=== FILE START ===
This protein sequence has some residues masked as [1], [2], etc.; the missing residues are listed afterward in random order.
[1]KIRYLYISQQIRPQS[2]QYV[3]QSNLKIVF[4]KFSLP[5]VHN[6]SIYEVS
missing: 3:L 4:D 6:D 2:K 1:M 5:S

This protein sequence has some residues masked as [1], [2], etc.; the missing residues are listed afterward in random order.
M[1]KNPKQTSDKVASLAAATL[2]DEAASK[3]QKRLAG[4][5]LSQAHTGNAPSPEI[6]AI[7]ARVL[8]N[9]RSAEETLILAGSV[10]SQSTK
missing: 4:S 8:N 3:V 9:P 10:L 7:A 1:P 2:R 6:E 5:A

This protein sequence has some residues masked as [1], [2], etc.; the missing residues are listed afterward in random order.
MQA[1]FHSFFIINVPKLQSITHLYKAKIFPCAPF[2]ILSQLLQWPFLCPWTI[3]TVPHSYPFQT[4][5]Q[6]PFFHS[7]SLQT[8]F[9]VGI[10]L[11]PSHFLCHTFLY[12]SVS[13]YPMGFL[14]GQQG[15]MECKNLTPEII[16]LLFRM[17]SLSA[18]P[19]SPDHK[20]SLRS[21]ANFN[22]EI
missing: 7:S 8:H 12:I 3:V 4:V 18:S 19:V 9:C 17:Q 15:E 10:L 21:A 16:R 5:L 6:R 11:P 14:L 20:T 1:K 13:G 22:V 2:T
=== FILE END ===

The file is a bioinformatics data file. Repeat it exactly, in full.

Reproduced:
This protein sequence has some residues masked as [1], [2], etc.; the missing residues are listed afterward in random order.
[1]KIRYLYISQQIRPQS[2]QYV[3]QSNLKIVF[4]KFSLP[5]VHN[6]SIYEVS
missing: 3:L 4:D 6:D 2:K 1:M 5:S

This protein sequence has some residues masked as [1], [2], etc.; the missing residues are listed afterward in random order.
M[1]KNPKQTSDKVASLAAATL[2]DEAASK[3]QKRLAG[4][5]LSQAHTGNAPSPEI[6]AI[7]ARVL[8]N[9]RSAEETLILAGSV[10]SQSTK
missing: 4:S 8:N 3:V 9:P 10:L 7:A 1:P 2:R 6:E 5:A

This protein sequence has some residues masked as [1], [2], etc.; the missing residues are listed afterward in random order.
MQA[1]FHSFFIINVPKLQSITHLYKAKIFPCAPF[2]ILSQLLQWPFLCPWTI[3]TVPHSYPFQT[4][5]Q[6]PFFHS[7]SLQT[8]F[9]VGI[10]L[11]PSHFLCHTFLY[12]SVS[13]YPMGFL[14]GQQG[15]MECKNLTPEII[16]LLFRM[17]SLSA[18]P[19]SPDHK[20]SLRS[21]ANFN[22]EI
missing: 7:S 8:H 12:I 3:V 4:V 18:S 19:V 9:C 17:Q 15:E 10:L 21:A 16:R 5:L 6:R 11:P 14:L 20:T 1:K 13:G 22:V 2:T